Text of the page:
We Live; We Learn
Sometimes, we learn things about people that make us uncomfortable or disappointed.
Sometimes, we learn that someone harbours opinions of us that are based entirely upon stereotype and assumption.
Sometimes, these are people who, in their previous interactions with you, gave no indication that they secretly hold such spite in their hearts towards you.
Then it comes out. Often unexpectedly.
How, then, do we respond?
It depends, perhaps, on how important and integral to one’s day-to-day life this person is.
We can confront them in justified hurt and anger and meet spite with spite. This will, most likely, end the relationship for good but at least we will have the satisfaction of having made them pay for being dishonest to our faces.
We can, of course, ignore it – but adjust our interactions to accommodate, and eventually dispel, their assumptions by sheer weight of direct contrary evidence. This may take an inordinate amount of time and possibly prove fruitless if, (as is likely), the person’s opinions aren’t evidence-based in the first place.
We can, as is often suggested in conflict-resolution literature, let them know that this revelation hurt our feelings and ask where this spite came from. This, in the hope that we might explain how their assessment was wrong and, once they understand, reset the relationship – ideally, with the inclusion of an apology.
This method, probably, has the greatest chance of success – but presumes that the other person is open to reasonable and mature, adult dialogue.
Furthermore, if the original situation arose from a lack of reasoning and a dearth of the maturity needed to challenge one’s own assumptions, the chances of a meaningful resolution from this approach will be diminished.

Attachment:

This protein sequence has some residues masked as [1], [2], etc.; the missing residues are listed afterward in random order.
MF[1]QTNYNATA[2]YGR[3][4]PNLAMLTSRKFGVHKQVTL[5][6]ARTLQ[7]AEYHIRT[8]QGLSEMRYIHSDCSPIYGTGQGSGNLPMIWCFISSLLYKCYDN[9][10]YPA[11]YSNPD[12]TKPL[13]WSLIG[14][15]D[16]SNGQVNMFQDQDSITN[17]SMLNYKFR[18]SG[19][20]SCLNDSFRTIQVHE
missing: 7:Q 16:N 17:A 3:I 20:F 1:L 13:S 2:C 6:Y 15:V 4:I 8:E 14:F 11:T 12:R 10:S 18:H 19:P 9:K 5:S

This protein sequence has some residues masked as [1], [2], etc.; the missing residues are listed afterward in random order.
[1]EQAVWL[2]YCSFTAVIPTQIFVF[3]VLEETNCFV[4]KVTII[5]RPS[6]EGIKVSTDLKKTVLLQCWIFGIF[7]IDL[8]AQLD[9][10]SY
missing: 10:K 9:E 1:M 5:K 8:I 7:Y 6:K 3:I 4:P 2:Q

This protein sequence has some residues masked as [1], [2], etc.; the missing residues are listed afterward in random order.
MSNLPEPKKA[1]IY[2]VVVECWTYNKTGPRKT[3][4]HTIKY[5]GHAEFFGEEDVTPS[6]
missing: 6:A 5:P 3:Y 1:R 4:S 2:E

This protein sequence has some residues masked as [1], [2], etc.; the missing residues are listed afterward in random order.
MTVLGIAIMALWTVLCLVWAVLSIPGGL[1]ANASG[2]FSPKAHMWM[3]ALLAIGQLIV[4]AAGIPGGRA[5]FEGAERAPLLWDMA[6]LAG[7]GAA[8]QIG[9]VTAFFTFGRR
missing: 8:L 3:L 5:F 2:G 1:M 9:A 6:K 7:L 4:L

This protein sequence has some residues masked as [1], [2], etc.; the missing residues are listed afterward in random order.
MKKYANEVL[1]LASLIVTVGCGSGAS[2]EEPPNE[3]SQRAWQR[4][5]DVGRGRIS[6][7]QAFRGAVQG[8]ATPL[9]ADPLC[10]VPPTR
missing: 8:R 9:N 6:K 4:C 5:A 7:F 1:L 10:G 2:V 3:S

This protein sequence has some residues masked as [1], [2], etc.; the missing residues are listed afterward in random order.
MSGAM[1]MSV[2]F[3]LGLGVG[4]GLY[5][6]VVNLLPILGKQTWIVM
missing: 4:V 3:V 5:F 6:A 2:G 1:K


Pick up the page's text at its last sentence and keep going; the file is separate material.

If they are not significant to our day-to-day existence, the answer is simple. Let it, and them, go.
Their disapproval of you; their judgement, however ill-founded, is simply not important enough to bother correcting. Wish them clearer insight and a less spiteful spirit if you like, but simply breathe them out and move on. The energy you save by this method can be put towards more worthy endeavours.
So, where does that leave us?
As I’ve said before, while I remain aware of how little I know, I will not presume to be a teacher to anyone.
But, I believe this: While we are all, at sometime, subject to negative comments or opinions from others, it is always we who get to choose whether we accept it or leave the burden in the giver’s hands.
The very learned soul, Max Igan, once said, of appraising the worth of criticism, that it can be assessed under three criteria: Is it kind? Is it true? Is it necessary?
If it passes this test, learn from it and adjust;
If it fails, just let it roll on by.